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CSI in Africa: challenges and learnings

One of the panel discussions at the recent Trialogue Making CSI Matter conference held at The Wanderers was on some of the challenges faced and lessons learnt by corporates, NPOs and NGOs practicing Corporate Social Investment (CSI) in Africa.
The panel comprised Nqobile Dlamini, Citizenship Lead at Microsoft SA, Charles Reed Head of Community Investment, Barclays Africa and David Torres, Secretary and Business Development Director of mother2mothers, a social enterprise founded in Cape Town that trains, employs and empowers mothers living with HIV, as mentor mothers who assist doctors and nurses in understaffed health centres. They help other HIV-positive mothers on how they can protect their babies from HIV infection and keep themselves and their families healthy.

For Microsoft, the big focus in Africa is the youth. "Africa is the fastest growing region in the world, but the majority of its population is under 25 years of age. How can we empower these young people with the technology skills to be innovative in solving the problems of Africa?" asked Dlamini. In Africa, the company has three focus areas: innovation, access and world class skills.

Barclays Africa also focuses on the continent's youth (aged 15 to 35) through enterprise development skills with a strong preference on the supply and demand side. Reed explains that this is the linking of an initiative with an opportunity. "Job placement is important and the bank has a global and African programme aimed at the youth."

Same strategy, different implementation

Microsoft has been in Africa for 20 years and so it has experienced much growth and learning in the CSI space on the continent. The number one lesson learnt for them is the assumption that many companies make when they think of Africa. "They assume that they can duplicate their CSI programmes across the continent," says Dlamini. "This does not work. You can have the same strategy, but how it is delivered on the ground will be different."

When you look at the social issues that CSI is trying to address, at a certain level most of the problems are similar says Torres. "For mothers2mothers, pregnant women and mothers with HIV face the same problems and the same resources are needed whether they are in Cape Town or Lagos."

However their model is still tailored to local context. "This means we might be engaging with the ministries of health in all countries on the primary context which is mother-to-child HIV, but the secondary context could vary according to local relevance. For example in South Africa the secondary context is TB, while in another country it might be Malaria."

Up scaling proves difficult

The biggest challenge Microsoft has encountered is the difficulty to scale up programmes. "If you are implementing a programme across different countries it is not easy to scale impact so it is critical in terms of how you manage your implementation. The visibility of what you are doing is also not always there and it impacts on scale capacity. If everyone knows your story it is easier to scale and build capacity," says Dlamini.

Reed echoes her sentiments. "Managing people over geographies and communicating and dealing with people over wide spaces is challenging even for a multinational organisation such as Barclays that is decentralised and does local."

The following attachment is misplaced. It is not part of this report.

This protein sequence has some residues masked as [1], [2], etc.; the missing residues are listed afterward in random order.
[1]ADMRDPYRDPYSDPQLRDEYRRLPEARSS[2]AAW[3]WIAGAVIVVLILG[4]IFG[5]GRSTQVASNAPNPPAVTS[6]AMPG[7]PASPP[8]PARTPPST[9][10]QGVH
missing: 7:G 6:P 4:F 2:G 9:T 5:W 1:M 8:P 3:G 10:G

Governance and compliance

This is another issue to be aware of says Torres, explaining that while some of the countries they are operating in might not have local governance and compliance in place, mother2mothers still follows certain governance and compliance because it answers to global stakeholders.

"Some markets, for example Ghana, do have certain requirements, while others at least expect you to invest back into the country or have the expectation that you contribute a percentage of profit, for example Egypt has these guidelines in their laws."

He also feels that companies should follow governance and compliance obligations in any country regardless of rules or not.

Invest to serve a purpose

Investing for the right reasons is important. Barclays Africa invests for the greatest impact and does not expect a commercial return. "You must have a purpose and be clear and bold around what you're doing. Big organisations must understand the communities they serve," says Reed, adding that you have to take a long-term view. "Relevance and close alignment to your purpose is important. Language is a consideration. Leverage your staff and physical presence. Look for political stability and infrastructure."

Before mothers2mothers enters into a country, it does comprehensive research. "We look at how we can be effective, what funding availability is there, what advocacy partners are there, is there infrastructure in place, etc. Going into a country might start with a need, but there has to be an infrastructure that allows us to be effective," says Torres.

There is a lot of economic growth expected in Africa over next few years and we need to start thinking about how we get NGOs to think like businesses and move away from aid type organisations, according to Dlamini. "Right now we are focused on Public Private Partnerships (PPP), but we believe that over the next five to 10 years the trend will be close collaboration between corporates to leverage each other's strengths."

About Danette Breitenbach

Danette Breitenbach was the editor and publisher of Advantage, the publication that served the marketing, media and advertising industry in southern Africa. Before her editorship, she was deputy-editor as well as freelancing for over a year on the publication before that. She has worked extensively in print media, mainly B2B, in the fields of marketing, mining, disability marketing, advertising and media.